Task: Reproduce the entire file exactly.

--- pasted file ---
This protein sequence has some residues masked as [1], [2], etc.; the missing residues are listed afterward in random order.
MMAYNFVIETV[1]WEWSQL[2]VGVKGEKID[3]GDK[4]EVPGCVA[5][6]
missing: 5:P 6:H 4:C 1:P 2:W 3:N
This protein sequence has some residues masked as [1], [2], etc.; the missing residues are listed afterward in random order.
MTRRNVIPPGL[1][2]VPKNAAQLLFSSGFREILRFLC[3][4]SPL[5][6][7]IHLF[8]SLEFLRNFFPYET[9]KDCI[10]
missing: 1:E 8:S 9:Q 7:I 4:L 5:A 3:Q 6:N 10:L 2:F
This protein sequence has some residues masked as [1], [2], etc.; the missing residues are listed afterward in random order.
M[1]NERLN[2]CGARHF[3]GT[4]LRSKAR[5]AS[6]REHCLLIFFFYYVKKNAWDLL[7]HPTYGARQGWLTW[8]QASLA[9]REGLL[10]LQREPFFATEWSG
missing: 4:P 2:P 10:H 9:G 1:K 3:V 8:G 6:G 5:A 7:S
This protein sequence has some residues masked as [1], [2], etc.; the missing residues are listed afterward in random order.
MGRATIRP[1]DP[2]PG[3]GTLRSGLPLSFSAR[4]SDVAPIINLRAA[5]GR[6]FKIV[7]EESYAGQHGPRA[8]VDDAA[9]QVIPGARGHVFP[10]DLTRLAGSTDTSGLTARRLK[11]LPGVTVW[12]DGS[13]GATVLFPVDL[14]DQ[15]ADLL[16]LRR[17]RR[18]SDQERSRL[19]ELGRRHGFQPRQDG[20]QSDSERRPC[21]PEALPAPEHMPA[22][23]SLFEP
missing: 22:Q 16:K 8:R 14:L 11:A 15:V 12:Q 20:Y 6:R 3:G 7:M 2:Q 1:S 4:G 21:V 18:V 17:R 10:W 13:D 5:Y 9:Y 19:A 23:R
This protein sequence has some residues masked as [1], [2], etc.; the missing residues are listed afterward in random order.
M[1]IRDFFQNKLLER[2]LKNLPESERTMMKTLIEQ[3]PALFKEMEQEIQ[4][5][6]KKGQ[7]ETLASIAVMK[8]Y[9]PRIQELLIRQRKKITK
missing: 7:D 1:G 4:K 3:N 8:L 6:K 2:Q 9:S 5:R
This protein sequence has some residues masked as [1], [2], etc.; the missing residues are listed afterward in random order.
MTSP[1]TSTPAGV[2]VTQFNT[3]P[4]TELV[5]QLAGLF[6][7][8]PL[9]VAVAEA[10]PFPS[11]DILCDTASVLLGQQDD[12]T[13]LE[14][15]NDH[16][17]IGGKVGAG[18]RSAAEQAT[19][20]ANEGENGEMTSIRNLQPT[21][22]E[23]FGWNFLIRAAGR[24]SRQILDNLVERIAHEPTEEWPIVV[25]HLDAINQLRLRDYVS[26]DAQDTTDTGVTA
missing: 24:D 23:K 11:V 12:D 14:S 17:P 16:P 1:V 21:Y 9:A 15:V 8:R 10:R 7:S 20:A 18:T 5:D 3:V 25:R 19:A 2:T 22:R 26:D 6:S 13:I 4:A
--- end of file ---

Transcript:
This protein sequence has some residues masked as [1], [2], etc.; the missing residues are listed afterward in random order.
MMAYNFVIETV[1]WEWSQL[2]VGVKGEKID[3]GDK[4]EVPGCVA[5][6]
missing: 5:P 6:H 4:C 1:P 2:W 3:N
This protein sequence has some residues masked as [1], [2], etc.; the missing residues are listed afterward in random order.
MTRRNVIPPGL[1][2]VPKNAAQLLFSSGFREILRFLC[3][4]SPL[5][6][7]IHLF[8]SLEFLRNFFPYET[9]KDCI[10]
missing: 1:E 8:S 9:Q 7:I 4:L 5:A 3:Q 6:N 10:L 2:F
This protein sequence has some residues masked as [1], [2], etc.; the missing residues are listed afterward in random order.
M[1]NERLN[2]CGARHF[3]GT[4]LRSKAR[5]AS[6]REHCLLIFFFYYVKKNAWDLL[7]HPTYGARQGWLTW[8]QASLA[9]REGLL[10]LQREPFFATEWSG
missing: 4:P 2:P 10:H 9:G 1:K 3:V 8:G 6:G 5:A 7:S
This protein sequence has some residues masked as [1], [2], etc.; the missing residues are listed afterward in random order.
MGRATIRP[1]DP[2]PG[3]GTLRSGLPLSFSAR[4]SDVAPIINLRAA[5]GR[6]FKIV[7]EESYAGQHGPRA[8]VDDAA[9]QVIPGARGHVFP[10]DLTRLAGSTDTSGLTARRLK[11]LPGVTVW[12]DGS[13]GATVLFPVDL[14]DQ[15]ADLL[16]LRR[17]RR[18]SDQERSRL[19]ELGRRHGFQPRQDG[20]QSDSERRPC[21]PEALPAPEHMPA[22][23]SLFEP
missing: 22:Q 16:K 8:R 14:L 11:A 15:V 12:Q 20:Y 6:R 3:G 7:M 2:Q 1:S 4:G 21:V 18:V 17:R 10:W 13:D 5:Y 9:Y 19:A 23:R
This protein sequence has some residues masked as [1], [2], etc.; the missing residues are listed afterward in random order.
M[1]IRDFFQNKLLER[2]LKNLPESERTMMKTLIEQ[3]PALFKEMEQEIQ[4][5][6]KKGQ[7]ETLASIAVMK[8]Y[9]PRIQELLIRQRKKITK
missing: 7:D 1:G 4:K 3:N 8:L 6:K 2:Q 9:S 5:R
This protein sequence has some residues masked as [1], [2], etc.; the missing residues are listed afterward in random order.
MTSP[1]TSTPAGV[2]VTQFNT[3]P[4]TELV[5]QLAGLF[6][7][8]PL[9]VAVAEA[10]PFPS[11]DILCDTASVLLGQQDD[12]T[13]LE[14][15]NDH[16][17]IGGKVGAG[18]RSAAEQAT[19][20]ANEGENGEMTSIRNLQPT[21][22]E[23]FGWNFLIRAAGR[24]SRQILDNLVERIAHEPTEEWPIVV[25]HLDAINQLRLRDYVS[26]DAQDTTDTGVTA
missing: 24:D 23:K 11:V 12:D 14:S 17:P 16:P 1:V 21:Y 9:A 15:V 8:R 10:R 7:S 20:A 18:T 5:D 3:V 25:R 19:A 2:T 22:R 26:D 6:S 13:I 4:A